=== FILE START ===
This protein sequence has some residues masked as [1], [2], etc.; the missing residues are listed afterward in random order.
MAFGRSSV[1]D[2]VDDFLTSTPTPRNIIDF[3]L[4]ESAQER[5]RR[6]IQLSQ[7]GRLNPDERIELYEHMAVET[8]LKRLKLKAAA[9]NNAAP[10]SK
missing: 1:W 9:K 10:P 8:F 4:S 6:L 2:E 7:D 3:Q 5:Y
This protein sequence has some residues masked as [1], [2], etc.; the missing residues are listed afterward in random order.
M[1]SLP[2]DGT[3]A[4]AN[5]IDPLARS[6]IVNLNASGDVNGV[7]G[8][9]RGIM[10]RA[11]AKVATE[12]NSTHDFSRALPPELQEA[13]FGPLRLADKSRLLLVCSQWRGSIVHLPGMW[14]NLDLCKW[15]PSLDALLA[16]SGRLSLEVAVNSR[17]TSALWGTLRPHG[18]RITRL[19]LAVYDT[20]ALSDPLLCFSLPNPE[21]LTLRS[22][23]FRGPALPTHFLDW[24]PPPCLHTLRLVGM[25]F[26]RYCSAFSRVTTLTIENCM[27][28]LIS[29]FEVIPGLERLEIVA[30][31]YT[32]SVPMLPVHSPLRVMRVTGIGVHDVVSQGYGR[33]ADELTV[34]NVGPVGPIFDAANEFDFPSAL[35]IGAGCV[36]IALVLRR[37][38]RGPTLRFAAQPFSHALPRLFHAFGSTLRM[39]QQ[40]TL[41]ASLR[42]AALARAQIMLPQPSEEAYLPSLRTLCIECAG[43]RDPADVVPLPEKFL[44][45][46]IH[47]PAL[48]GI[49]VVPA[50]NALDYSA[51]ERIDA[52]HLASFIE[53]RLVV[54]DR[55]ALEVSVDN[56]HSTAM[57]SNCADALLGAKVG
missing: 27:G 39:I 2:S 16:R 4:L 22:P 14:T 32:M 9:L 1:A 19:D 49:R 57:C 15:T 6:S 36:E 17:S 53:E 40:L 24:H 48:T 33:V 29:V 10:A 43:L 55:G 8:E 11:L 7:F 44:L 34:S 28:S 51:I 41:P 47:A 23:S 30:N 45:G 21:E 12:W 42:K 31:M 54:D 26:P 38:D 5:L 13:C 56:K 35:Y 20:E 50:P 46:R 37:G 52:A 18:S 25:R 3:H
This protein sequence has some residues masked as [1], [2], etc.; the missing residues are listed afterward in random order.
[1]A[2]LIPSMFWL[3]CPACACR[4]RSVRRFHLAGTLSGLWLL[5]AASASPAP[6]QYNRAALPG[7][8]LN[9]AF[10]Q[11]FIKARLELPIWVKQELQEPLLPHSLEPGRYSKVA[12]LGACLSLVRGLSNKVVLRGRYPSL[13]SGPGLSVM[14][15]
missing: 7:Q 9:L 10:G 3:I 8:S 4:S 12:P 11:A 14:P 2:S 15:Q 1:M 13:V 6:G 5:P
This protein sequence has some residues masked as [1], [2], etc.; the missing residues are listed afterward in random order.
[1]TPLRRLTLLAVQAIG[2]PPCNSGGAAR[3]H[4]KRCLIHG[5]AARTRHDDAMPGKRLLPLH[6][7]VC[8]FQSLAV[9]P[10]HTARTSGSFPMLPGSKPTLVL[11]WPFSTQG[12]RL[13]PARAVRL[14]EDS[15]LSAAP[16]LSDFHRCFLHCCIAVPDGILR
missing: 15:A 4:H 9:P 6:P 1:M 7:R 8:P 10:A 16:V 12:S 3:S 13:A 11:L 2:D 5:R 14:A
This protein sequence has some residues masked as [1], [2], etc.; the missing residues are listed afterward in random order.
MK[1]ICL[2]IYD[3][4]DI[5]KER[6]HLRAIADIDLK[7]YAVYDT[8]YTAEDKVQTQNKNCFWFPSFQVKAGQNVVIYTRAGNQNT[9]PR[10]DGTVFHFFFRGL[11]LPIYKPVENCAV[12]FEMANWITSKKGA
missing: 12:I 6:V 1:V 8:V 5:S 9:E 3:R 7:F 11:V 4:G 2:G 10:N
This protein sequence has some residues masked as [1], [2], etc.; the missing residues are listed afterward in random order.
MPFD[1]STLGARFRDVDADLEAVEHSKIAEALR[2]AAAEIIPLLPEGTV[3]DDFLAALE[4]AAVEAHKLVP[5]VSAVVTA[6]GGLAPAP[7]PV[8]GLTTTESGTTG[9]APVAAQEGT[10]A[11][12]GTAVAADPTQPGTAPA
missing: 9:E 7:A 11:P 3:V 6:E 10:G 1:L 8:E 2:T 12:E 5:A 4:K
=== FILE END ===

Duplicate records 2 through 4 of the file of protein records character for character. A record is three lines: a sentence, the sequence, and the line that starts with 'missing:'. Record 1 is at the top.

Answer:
This protein sequence has some residues masked as [1], [2], etc.; the missing residues are listed afterward in random order.
M[1]SLP[2]DGT[3]A[4]AN[5]IDPLARS[6]IVNLNASGDVNGV[7]G[8][9]RGIM[10]RA[11]AKVATE[12]NSTHDFSRALPPELQEA[13]FGPLRLADKSRLLLVCSQWRGSIVHLPGMW[14]NLDLCKW[15]PSLDALLA[16]SGRLSLEVAVNSR[17]TSALWGTLRPHG[18]RITRL[19]LAVYDT[20]ALSDPLLCFSLPNPE[21]LTLRS[22][23]FRGPALPTHFLDW[24]PPPCLHTLRLVGM[25]F[26]RYCSAFSRVTTLTIENCM[27][28]LIS[29]FEVIPGLERLEIVA[30][31]YT[32]SVPMLPVHSPLRVMRVTGIGVHDVVSQGYGR[33]ADELTV[34]NVGPVGPIFDAANEFDFPSAL[35]IGAGCV[36]IALVLRR[37][38]RGPTLRFAAQPFSHALPRLFHAFGSTLRM[39]QQ[40]TL[41]ASLR[42]AALARAQIMLPQPSEEAYLPSLRTLCIECAG[43]RDPADVVPLPEKFL[44][45][46]IH[47]PAL[48]GI[49]VVPA[50]NALDYSA[51]ERIDA[52]HLASFIE[53]RLVV[54]DR[55]ALEVSVDN[56]HSTAM[57]SNCADALLGAKVG
missing: 27:G 39:I 2:S 16:R 4:L 22:P 14:T 32:M 9:L 1:A 19:D 49:R 57:C 15:T 6:S 36:E 17:S 53:E 40:L 24:H 48:T 33:V 29:V 10:A 43:L 55:G 8:E 11:L 7:F 44:L 34:S 28:S 51:I 41:P 47:A 23:S 30:N 45:G 21:E 12:W 42:K 31:M 54:D 26:P 38:D 5:L 13:C 56:K 35:Y 20:E 50:P 46:R 37:G 52:A 18:S 25:R 3:H
This protein sequence has some residues masked as [1], [2], etc.; the missing residues are listed afterward in random order.
[1]A[2]LIPSMFWL[3]CPACACR[4]RSVRRFHLAGTLSGLWLL[5]AASASPAP[6]QYNRAALPG[7][8]LN[9]AF[10]Q[11]FIKARLELPIWVKQELQEPLLPHSLEPGRYSKVA[12]LGACLSLVRGLSNKVVLRGRYPSL[13]SGPGLSVM[14][15]
missing: 7:Q 9:L 10:G 3:I 8:S 4:S 12:P 11:A 14:P 2:S 15:Q 1:M 13:V 6:G 5:P
This protein sequence has some residues masked as [1], [2], etc.; the missing residues are listed afterward in random order.
[1]TPLRRLTLLAVQAIG[2]PPCNSGGAAR[3]H[4]KRCLIHG[5]AARTRHDDAMPGKRLLPLH[6][7]VC[8]FQSLAV[9]P[10]HTARTSGSFPMLPGSKPTLVL[11]WPFSTQG[12]RL[13]PARAVRL[14]EDS[15]LSAAP[16]LSDFHRCFLHCCIAVPDGILR
missing: 15:A 4:H 9:P 6:P 1:M 7:R 8:P 10:A 16:V 12:S 3:S 13:A 11:L 2:D 5:R 14:A